NYC Health Department Scientist in Critical Condition Following Subway Hammer Attack

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    Police say the perpetrator, who is believed to be homeless, struck Dr. Nina Rothschild up to 13 times with a hammer, leaving her with a fractured skull and in critical condition, WABC reports.

    Rothschild was on her way from work at the NYC Health Department when she was attacked entering the Queens Plaza Subway Station at 11:22 p.m., according to WABC. Police say the suspect approached her from behind and kicked her down the steps, before brandishing a hammer and repeatedly clubbing her.

    The New York Police Department's (NYPD) Crime Stoppers released footage of the brutal attack on Friday, which appears to show the suspect making off with her purse:

    Video footage seems to show the assailant wielding a cane, and a surveillance photo released by NYPD Crime Stoppers shows the suspect walking with one.

    Rothschild's brother, Dr. Gerson Rothschild, told WABC that he spoke with Nina on Friday and that she is recovering from surgery:

    From what she told me on the phone she was just walking down the steps to get into the subway on the way home from work when she was attacked by somebody from behind. She apparently remembers all of that and she kept screaming, ‘stop, stop' but the person either wouldn't stop, I don't remember exactly what she said, but ultimately grabbed the bag with the cellphone and the personal papers and apparently some jewelry and ran off with it.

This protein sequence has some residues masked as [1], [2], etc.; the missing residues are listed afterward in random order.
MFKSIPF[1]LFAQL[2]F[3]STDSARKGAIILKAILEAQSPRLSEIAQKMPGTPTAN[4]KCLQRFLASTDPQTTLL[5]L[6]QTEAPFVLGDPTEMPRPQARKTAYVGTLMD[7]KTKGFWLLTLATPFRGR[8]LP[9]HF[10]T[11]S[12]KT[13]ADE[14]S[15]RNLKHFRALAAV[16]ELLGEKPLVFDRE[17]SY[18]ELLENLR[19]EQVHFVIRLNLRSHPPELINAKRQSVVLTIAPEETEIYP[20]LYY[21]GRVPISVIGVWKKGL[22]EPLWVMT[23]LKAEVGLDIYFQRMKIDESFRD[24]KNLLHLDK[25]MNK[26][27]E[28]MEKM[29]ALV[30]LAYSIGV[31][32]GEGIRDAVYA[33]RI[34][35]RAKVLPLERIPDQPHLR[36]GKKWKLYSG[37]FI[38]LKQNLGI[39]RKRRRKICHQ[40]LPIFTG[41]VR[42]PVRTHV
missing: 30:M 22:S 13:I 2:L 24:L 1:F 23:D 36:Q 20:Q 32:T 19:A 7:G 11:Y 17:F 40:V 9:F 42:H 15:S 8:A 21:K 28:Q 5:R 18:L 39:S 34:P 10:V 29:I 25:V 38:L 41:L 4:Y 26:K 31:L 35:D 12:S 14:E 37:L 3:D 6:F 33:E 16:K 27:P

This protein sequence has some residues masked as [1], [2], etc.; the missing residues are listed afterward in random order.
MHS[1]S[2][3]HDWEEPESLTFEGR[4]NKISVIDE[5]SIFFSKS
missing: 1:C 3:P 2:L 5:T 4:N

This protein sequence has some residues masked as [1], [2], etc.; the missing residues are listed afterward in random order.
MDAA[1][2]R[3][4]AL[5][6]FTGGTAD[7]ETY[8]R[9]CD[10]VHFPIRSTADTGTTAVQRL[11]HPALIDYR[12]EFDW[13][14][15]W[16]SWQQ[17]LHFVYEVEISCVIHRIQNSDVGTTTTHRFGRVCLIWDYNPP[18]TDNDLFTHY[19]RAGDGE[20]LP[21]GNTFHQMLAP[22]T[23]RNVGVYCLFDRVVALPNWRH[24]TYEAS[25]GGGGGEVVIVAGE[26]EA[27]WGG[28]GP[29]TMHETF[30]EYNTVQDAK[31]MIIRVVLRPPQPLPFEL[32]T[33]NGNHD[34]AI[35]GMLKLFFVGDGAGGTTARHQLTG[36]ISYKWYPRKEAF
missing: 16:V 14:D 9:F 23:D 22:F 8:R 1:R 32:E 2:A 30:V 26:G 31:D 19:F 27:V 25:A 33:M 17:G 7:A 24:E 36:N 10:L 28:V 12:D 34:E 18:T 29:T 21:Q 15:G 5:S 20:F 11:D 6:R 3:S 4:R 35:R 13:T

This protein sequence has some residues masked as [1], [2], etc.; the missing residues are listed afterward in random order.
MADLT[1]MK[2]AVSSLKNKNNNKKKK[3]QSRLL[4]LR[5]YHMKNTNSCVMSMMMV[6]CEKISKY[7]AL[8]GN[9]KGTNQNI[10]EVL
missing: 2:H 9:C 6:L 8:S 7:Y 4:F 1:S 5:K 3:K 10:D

Gerson, who is a scientist at Columbia University, told the outlet that they have lived in the Big Apple their whole lives and that he is confident authorities will apprehend the suspect. He added that he believes in Democrat Mayor Eric Adams's Subway Safety Plan, which aims to curb homelessness and crime in the subway system. The plan went into effect Monday – days before his sister was brutally assaulted.

    “I do hope that the homeless outreach program will yield some results of getting the people who need it the most help that they can get, potentially reduce crime,” he told WABC.

    Adams expressed that he was “really angry” that a city worker was targeted as she entered the subway.

    “We need to deal with those who are on our streets right now that are dangerous, that are violent and have a total disregard,” Adams said per WABC.

    “A woman taking the train should not be struck in the head with a hammer, repeatedly,” he said. “And for us to believe that dangerous people like that, in some corners, that we need to say because they are in pain, they should inflict pain. I don't subscribe to that. We need to catch him. He needs to be incarcerated.”

    Adams said that approximately 125 individuals have been engaged by authorities in the subway system daily since his plan went into effect.

    Thursday night's attack came as subway crime in Adams's city has spiraled out of control. Just last weekend, five people were stabbed in the course of forty-eight hours in the city's subway system, Breitbart News reported. Moreover, transit crimes from January 1, when Adams was sworn in as mayor, through February 20, have jumped 60.8 percent compared to the same period in 2021, the NYPD's crime statistics show.

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